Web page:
He doesn't mention what he's using for scoring chances, if it's a custom measurement or the default one you sometimes see on intermission reports, but either way it seems to be a very subjective measurement.
As far as the underlying idea, if it could be measured accurately and consistently, it does seem interesting. Adds an element of shot quality to corsi while also (hopefully) filtering out some of the inherent flukyness of +/-
Anyway, the Oilers results are interesting. A net -.3 scoring chances per game this year as opposed to -3.1 last year, although that hasn't reflected in improved results as they're currently playing at a .360 points percentage compared to .468 last year through the same number of games. Granted that's a little marred by their terrible 5-15-2 start (.273 points percentage) and their record since then is much improved although still not good (8-10-2 for a .452 points percentage).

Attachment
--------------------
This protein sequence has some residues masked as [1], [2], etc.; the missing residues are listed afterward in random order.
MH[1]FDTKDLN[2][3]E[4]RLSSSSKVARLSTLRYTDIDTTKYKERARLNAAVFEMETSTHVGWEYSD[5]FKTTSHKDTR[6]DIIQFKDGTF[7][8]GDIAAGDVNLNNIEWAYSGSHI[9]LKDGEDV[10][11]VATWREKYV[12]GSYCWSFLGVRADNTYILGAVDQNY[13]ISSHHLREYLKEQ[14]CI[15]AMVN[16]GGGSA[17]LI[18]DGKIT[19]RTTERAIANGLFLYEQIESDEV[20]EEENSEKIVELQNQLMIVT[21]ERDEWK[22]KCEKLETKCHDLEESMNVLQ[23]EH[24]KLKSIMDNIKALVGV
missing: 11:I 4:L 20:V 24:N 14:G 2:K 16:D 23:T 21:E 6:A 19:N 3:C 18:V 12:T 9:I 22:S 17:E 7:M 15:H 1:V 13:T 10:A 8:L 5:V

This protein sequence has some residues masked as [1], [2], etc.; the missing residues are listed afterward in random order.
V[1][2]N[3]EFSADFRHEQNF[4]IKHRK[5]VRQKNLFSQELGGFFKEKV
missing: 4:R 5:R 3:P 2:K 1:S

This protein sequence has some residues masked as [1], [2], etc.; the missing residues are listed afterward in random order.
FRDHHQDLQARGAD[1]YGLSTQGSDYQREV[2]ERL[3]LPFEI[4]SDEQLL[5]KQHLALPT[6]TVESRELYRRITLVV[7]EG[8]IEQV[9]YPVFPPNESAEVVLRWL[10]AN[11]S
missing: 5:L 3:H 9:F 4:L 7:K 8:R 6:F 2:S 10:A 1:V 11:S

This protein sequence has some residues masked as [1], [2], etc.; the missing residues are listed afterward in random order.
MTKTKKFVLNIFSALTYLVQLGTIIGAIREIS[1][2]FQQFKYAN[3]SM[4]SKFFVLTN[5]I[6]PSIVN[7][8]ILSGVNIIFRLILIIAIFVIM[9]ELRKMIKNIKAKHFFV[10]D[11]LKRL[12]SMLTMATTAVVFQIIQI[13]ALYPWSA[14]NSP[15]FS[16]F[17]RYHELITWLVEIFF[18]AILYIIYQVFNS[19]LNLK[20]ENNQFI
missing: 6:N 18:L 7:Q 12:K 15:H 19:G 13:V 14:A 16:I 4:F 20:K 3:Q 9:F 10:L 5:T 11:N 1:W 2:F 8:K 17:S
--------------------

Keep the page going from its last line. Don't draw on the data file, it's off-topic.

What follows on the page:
Although I'd say the more concerning piece is that, according to the article, that improvement is coming from the non-core areas of their team with RNH, Hall, Eberle and Gagner actually showing worse numbers.
Will be interesting how it plays out as Eakins continues to get his hands on them.
I'd be interesting in seeing some sort of hybrid where shots are weighted by quality, but I do like this approach in general (agreed about the fuzzy nature of what the reporter calls "scoring chances").